Letter by Archer Regarding Article, “Southern Dietary Pattern is Associated With Hazard of Acute Coronary Heart Disease in the Reasons for Geographic and Racial Differences in Stroke (REGARDS) Study”
To the Editor:
I read with great interest the recent article by Shikany et al.1 However, I was disappointed that these authors failed to follow the accepted protocol for the removal of implausible dietary data.2 As recently reported,3 decades of highly replicated research have repeatedly established that the memory-based dietary assessment methods used by Shikany et al (eg, food frequency questionnaires) produce data that are physiologically implausible and often incompatible with life.3,4
Given the ubiquity of implausible dietary data and the existence of validated cutoffs, I question why Shikany et al used ad hoc cutoffs rather than the accepted empirical approach. This error is especially problematic given that these authors were examining patterns of diet. The well-established differential misreporting of specific foods and beverages suggests that dietary patterns (ie, macronutrient and micronutrient consumption) are differentially and unpredictably misreported when total energy intake is physiologically implausible. This nonuniformity of misreporting leads to nonquantifiable nutrient-specific errors.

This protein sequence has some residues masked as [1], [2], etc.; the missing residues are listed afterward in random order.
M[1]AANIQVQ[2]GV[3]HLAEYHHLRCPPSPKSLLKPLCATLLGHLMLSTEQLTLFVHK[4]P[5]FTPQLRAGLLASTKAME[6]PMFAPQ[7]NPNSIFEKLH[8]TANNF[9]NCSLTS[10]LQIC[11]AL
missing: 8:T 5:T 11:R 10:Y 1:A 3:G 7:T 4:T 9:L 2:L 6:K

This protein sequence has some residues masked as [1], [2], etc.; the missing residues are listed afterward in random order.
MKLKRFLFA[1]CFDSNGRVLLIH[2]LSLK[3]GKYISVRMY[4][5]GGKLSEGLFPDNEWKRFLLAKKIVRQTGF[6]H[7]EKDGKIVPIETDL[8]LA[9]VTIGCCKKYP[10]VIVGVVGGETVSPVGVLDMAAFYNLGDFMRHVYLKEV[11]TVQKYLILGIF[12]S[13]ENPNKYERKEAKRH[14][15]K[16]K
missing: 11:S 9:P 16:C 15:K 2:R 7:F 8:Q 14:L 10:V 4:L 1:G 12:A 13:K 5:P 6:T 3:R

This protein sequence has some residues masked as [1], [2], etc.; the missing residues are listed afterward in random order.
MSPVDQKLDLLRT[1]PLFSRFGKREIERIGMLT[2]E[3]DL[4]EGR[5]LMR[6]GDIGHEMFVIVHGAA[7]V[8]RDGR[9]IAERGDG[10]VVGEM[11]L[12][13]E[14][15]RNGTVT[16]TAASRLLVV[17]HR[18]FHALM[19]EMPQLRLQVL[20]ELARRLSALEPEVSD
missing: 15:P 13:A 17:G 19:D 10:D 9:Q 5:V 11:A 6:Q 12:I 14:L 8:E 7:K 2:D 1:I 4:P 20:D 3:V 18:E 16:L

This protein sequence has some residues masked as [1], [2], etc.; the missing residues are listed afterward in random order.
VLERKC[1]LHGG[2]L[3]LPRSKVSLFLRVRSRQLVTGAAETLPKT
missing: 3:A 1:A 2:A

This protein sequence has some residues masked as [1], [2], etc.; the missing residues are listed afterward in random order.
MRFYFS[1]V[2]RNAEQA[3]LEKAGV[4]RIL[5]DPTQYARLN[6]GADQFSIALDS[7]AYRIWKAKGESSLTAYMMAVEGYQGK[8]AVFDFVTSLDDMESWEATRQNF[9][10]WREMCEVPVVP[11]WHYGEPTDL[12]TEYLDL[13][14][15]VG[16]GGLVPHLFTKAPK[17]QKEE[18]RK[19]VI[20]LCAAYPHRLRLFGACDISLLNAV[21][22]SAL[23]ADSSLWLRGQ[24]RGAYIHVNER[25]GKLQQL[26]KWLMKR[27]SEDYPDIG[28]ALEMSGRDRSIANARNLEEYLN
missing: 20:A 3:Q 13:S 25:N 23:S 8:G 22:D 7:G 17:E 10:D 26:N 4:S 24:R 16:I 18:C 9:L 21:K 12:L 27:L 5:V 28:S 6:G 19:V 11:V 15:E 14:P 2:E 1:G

Stated more simply, implausible dietary data cannot be used to examine patterns of dietary consumption because it is impossible to quantify what percentage of the recalled foods and beverages are completely false memories, intentional misreporting (ie, lies), grossly inaccurate estimates,5 or somewhat congruent with actual consumption. As such, the conclusions drawn by Shikany et al are supported merely by uncorroborated anecdotes (ie, subjective reports of dietary consumption) and not valid scientific data.
Edward Archer, PhD
Office of Energetics
School of Public Health
University of Alabama at Birmingham
Source of Funding
Dr Archer is funded by the National Institute of Diabetes and Digestive and Kidney Diseases, grant T32DK062710. The content is solely the responsibility of the author and does not necessarily represent the official views of the National Institutes of Health.
Dr Archer reports receiving speaking fees from the International Life Sciences Institute, The Coca Cola Company, and the World Sugar Research Organization.
- © 2016 American Heart Association, Inc.
- Shikany JM,
- Safford MM,
- Newby PK,
- Durant RW,
- Brown TM,
- Judd SE.